Eight out of ten people across the region said technology helped them get through the virus—and they used the internet for a wide range of reasons. In most of the sectors we looked at, new users made up more than 30% of total, whereas education, groceries and loans saw the biggest jumps. We are learning new ways of fighting and managing such unexpected diseases that can potentially kill millions of people. It is absolutely true that technology cannot prevent the onset of the pandemics; however, it can help prevent the spread, educate, warn, and empower those on the ground to be aware of the situation, and noticeably lessen the impact.
Today, with converging technologies like mobile, cloud, analytics, robotics, AI/ML, 4G/5G, and high-speed internet, it has become possible to test several innovative approaches to pandemic response. The pandemic also saw demand for and access to digital services to continue to expand beyond Southeast Asia’s biggest cities. In Indonesia, Malaysia and the Philippines, more than half the people were new to digital services than who live in non-metropolitan areas. This is encouraging progress, given that the urban-rural digital divide is one of the main challenges a report has highlighted over recent years. The biggest disruption we have seen is, the changing shape of the regional internet economy, Not surprisingly, e-commerce is growing faster than we could have imagined before the crisis: from 38 billion dollars in value last year to 62 billion dollars this year, and expected to reach 172 billion dollars by 2025.
Digital financial services are becoming more important. The average proportion of cash transactions has declined from 48% of the total pre-COVID to 37% post-COVID. A report shows the annual value of total digital payment transactions across Southeast Asia will almost double to 1.2 trillion dollars by 2025.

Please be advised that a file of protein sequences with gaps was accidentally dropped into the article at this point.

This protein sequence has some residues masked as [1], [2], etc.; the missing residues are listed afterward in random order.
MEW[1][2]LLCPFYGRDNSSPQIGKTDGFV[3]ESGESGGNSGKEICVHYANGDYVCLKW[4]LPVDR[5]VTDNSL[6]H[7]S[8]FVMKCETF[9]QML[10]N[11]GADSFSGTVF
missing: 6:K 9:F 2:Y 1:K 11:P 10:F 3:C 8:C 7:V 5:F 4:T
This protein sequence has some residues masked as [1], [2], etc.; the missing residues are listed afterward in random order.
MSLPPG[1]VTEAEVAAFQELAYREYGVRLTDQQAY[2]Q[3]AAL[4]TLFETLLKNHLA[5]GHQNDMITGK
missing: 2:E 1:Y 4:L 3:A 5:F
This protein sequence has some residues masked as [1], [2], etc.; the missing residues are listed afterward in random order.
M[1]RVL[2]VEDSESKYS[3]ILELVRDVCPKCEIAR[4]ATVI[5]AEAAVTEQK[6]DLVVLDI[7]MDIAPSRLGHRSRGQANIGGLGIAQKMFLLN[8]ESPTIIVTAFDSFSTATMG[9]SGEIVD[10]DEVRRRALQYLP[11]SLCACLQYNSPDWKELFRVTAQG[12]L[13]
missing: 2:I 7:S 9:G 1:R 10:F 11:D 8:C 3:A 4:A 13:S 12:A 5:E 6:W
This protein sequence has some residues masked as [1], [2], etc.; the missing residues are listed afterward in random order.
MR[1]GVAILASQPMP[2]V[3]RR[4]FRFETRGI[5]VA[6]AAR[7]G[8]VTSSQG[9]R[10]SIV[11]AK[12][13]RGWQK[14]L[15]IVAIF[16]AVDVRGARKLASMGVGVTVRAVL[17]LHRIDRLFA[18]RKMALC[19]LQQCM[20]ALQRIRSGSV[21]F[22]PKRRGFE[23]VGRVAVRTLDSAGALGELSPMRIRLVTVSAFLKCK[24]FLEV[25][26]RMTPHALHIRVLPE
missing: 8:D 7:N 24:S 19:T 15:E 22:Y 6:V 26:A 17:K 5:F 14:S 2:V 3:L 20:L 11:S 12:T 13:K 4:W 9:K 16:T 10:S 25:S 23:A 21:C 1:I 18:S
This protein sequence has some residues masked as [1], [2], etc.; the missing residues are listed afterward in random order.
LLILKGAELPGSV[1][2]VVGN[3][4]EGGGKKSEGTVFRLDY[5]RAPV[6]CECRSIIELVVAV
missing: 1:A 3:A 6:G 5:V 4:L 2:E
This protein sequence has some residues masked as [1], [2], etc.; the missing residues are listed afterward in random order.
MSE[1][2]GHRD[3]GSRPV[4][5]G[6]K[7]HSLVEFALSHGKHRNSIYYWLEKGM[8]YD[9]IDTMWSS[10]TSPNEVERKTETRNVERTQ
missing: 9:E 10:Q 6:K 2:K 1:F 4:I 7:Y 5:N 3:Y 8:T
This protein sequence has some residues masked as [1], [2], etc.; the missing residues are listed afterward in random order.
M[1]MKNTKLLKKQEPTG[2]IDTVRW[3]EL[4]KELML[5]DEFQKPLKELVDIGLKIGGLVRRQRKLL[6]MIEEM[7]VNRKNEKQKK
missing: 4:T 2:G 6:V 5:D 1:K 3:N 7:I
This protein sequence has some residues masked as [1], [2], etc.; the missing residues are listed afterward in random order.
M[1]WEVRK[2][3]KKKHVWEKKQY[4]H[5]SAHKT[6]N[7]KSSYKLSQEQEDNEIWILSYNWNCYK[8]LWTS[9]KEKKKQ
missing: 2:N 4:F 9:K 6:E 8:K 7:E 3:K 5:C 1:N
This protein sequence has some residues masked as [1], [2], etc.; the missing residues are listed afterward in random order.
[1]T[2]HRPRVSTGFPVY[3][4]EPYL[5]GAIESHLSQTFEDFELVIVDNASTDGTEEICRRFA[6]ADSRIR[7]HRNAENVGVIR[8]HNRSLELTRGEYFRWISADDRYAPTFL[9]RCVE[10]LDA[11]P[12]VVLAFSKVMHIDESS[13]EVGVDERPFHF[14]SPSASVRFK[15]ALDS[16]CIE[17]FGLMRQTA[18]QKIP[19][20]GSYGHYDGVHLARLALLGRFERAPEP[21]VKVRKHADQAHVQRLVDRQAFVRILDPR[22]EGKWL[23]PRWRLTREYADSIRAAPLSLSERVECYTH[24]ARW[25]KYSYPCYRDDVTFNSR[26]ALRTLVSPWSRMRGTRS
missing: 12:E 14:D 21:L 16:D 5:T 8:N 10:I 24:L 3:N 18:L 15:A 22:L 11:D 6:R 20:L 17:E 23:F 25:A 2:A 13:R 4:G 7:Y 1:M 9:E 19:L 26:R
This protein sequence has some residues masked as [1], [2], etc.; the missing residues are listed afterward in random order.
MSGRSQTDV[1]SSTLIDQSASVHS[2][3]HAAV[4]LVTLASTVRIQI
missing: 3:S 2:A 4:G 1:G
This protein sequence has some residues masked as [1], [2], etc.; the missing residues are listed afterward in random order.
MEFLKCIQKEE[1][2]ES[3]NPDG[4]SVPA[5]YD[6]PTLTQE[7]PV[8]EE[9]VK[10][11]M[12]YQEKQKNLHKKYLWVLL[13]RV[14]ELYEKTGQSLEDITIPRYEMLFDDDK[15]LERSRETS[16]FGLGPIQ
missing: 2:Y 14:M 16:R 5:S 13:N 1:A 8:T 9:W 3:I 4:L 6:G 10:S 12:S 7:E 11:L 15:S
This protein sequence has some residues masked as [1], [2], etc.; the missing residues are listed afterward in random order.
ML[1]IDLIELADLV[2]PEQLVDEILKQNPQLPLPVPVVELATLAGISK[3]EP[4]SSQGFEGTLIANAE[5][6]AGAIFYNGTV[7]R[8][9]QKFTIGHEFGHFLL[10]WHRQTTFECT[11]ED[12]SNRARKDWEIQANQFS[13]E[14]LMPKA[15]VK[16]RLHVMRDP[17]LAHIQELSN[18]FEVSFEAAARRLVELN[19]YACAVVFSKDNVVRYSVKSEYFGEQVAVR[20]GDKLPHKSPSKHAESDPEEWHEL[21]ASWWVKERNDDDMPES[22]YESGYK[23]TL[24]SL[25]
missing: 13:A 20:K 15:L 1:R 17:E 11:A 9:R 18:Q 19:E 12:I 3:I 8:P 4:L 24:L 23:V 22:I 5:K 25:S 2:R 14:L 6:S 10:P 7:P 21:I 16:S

Indeed, technology has advanced and will continue to advance exponentially, but the human institutions and societies need to accelerate in adapting to it and continue investing in building the technology systems for the preparedness. After the COVID-19 outbreak, it is evident that, from AI to robotics, the technology innovations are helping to manage the epidemic and better equip to fight future public health emergencies in a timely, systematic, and calm manner. COVID-19 has completely transitioned how content is being generated, distributed, and streamed. Online streaming of live shows and concerts has gained traction across the world. Several film production companies have also been releasing their movies via Over The Top (OTT) platforms such as Amazon Prime Video, Hotstar, Netflix, Zee5 etc. OTT caters to varied interests of people across the globe with the perennial additions of diverse content.
The lockdown has helped people in realizing the ease of viewing content on OTT platforms; it has changed how people are consuming content on a day-to-day basis. Secondly, the online grocery market witnessed tremendous growth during the pandemic due to the soaring demand amongst consumers. All the biggies are fighting on the streets to gain market share, by offering a handful of discounts.
The most important transformation we have seen is technology helps in getting the realtime information on the number of fatalities, diagnosis and treatment options, vaccines, medicines, government policies, etc., that creates more panic and anxiety among the population. In order to reduce false information, companies like Google, Facebook, and YouTube are working tirelessly to guide people to the right, verifiable information such as that published by WHO or local authorities and government.